The house itself disappeared in the time of the Cuilleriers, who replaced it, about 1 7 1 3, by a stone structure, religiously preserving, however, the old chimney, according to Mr. Hence Mr. Fraser's heading, " the grand old chimney of Champlain's fur post of 5, at Lachine," coupling with it an invitation to all patriots to come and venerate this sacred relic of the colony's earliest days. Yet, what proof sufficient to convince the most credulous can be adduced?

Can any one conceive why the Cuilleriers, practical merchants and men of means, would have preserved the chimney of a wooden house, or rather a shanty or log cabin, of more than a hundred years old, when in the act of erecting a fine large stone dwelling? Surely this legend has less likelihood than the previous one. True it is that Champlain traded at Lachine with the Indians, not however, in the forest, on Mr.

John Fraser's property, but rather on the vast prairie a few arpents lower down, by the Rapids, about the spot where flows to-day the Montreal Aqueduct, and which was afterwards turned by de La Salle into a common. The site is well known, having served as a common till Under the shelter of their tents, and far from the ambushes ever laid by the Indians under cover of the forest, our ancestors were enabled at such a spot to carry on trade with security.

Why should they venture into the woods, when they had so easy a way of evading all danger. Fraser refers to the Cuillerier family papers. If he has read them, it is only due to the public that they should be made known, else we cannot be expected to swallow his story. I have champlain's fur post. Fraser's theory.

It is even possible that he was one of de La Salle's settlers. No reference is made to any building, not even to a cabin or shanty.

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Fraser goes on to say that the immediate vicinity of the Common creates a presumption that de La Salle had his dwelling on the grant to Brillon, oblivious of the fact that the Common was not established for the personal advantage of de La Salle, but solely for the settlers from no. Kerr, to No. The Common, 15 arpents front by 16, fine prairie land, Nos. In , it was divided up amongst their successors, which explains why the Common is still green in the memory of the inhabitants of the shore.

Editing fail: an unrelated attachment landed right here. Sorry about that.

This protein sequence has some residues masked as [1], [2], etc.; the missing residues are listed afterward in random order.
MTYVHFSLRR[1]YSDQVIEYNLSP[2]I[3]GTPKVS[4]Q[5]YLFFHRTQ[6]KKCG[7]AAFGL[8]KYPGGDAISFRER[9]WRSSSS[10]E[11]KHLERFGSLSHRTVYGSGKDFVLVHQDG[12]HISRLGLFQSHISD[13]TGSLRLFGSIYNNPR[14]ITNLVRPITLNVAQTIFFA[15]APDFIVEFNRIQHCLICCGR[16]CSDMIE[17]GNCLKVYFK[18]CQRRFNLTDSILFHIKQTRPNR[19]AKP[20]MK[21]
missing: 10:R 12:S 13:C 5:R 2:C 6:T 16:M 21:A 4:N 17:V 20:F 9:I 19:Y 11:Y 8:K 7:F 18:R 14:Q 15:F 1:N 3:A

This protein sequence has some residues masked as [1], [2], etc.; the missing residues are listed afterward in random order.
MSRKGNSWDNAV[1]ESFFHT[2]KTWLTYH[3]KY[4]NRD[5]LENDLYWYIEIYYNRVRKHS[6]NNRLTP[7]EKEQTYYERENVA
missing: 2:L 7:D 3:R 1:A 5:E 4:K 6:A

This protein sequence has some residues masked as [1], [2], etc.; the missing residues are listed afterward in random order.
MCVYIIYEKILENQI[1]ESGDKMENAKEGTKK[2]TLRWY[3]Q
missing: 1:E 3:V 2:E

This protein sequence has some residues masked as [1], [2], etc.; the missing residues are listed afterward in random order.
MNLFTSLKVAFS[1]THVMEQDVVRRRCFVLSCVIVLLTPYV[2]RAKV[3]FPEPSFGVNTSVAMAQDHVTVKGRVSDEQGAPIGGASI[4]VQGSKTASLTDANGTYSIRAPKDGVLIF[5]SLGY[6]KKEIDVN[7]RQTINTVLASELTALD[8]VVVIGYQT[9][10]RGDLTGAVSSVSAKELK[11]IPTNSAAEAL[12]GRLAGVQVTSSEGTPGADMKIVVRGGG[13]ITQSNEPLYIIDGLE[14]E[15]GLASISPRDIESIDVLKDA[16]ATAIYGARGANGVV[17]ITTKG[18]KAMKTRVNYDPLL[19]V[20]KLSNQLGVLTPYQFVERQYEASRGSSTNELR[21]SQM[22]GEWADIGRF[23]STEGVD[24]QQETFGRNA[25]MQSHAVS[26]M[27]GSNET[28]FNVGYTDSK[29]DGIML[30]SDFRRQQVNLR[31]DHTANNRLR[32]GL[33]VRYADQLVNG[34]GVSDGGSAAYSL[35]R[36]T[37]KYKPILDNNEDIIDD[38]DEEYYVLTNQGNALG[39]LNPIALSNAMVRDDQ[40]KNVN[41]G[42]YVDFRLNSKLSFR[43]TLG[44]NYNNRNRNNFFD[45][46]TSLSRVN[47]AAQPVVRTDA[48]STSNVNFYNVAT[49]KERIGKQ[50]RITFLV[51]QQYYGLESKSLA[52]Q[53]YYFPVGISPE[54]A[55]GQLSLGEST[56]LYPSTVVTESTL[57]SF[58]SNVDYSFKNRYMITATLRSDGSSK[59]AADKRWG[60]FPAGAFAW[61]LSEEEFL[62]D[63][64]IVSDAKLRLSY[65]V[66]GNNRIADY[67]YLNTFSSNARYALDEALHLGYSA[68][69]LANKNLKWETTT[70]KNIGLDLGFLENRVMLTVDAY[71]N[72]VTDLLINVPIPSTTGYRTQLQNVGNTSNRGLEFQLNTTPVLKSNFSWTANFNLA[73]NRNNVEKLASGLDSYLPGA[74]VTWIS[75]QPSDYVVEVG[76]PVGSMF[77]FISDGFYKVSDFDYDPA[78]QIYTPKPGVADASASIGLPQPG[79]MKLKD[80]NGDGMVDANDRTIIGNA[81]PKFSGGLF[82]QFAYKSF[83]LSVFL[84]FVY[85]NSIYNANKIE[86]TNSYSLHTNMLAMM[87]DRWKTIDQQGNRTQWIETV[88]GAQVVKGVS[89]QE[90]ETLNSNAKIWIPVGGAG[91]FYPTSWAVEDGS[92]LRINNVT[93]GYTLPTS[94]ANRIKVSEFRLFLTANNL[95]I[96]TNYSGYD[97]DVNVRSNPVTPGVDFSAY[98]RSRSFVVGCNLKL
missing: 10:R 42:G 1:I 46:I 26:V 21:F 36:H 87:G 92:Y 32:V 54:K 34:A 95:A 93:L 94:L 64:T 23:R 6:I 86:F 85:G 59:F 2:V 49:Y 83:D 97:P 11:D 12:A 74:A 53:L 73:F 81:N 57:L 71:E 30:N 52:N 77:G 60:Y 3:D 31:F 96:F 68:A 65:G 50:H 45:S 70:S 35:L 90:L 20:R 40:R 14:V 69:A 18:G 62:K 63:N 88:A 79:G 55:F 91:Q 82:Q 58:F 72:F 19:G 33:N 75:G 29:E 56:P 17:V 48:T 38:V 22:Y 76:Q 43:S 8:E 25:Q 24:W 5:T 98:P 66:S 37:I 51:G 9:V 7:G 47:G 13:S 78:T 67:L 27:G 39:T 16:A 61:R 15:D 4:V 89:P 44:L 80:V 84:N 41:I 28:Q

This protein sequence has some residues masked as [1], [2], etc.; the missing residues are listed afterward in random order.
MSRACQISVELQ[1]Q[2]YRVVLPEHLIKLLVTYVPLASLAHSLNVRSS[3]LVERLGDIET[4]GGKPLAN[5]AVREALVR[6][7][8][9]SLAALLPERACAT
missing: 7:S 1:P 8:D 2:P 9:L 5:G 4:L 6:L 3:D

It is not impossible, moreover, to determine the precise spot where Champlain carried on his trade with the Indians. Louis, "at the head of the Rapids" as Mr. Louis itself, that is on the big prairie by the riverside. All notarial deeds, subsequent to , which contain a description of lands situated above the Rapids, like the Fraser property, state that they are situated. It was there, at Verdun, six miles from Ville- marie, that in , at the time of the memorable massacre of Lachine, Mr.

Thus, the census of 1 68 1 fails to mention Lachine, but its population is easily traced midst that of Verdun. This prairie also proved a place of refuge to several Lachine families after the massacre. Louis, carrying on trade there, as at Three Rivers, without any fixed establishment.

As already stated, as early as 1, Champlain contemplated locating an establishment on a spot on Montreal Island which he named Place Royale, and which became later on the site of Fort Villemarie. He felled trees in great number, ' marked out gardens, and commenced the erection of buildings. These, 1 1 Faillon, ; Voyages de Champlain, , 9. Louis, with its grand old chimney, its apple and pear orchards, 11 planted on it by the people of Champlain post," to quote Mr.

Fraser, only to think that all this should have been passed over in silence! The absence of any permanent establishment at Lachine, before de La Salle, is of such undoubted truth, that, in , the Company of New- France, when granting to the Seminary a confirmation of their seigniory over the island, reserved for itself the head of the island of Montreal from the Rapids of Sault St. Louis, in order, says Faillon "to establish a trading post, if necessary. Had such a post already existed, as Mr. Fraser contends, the Com- pany would not have failed to reserve it for themselves.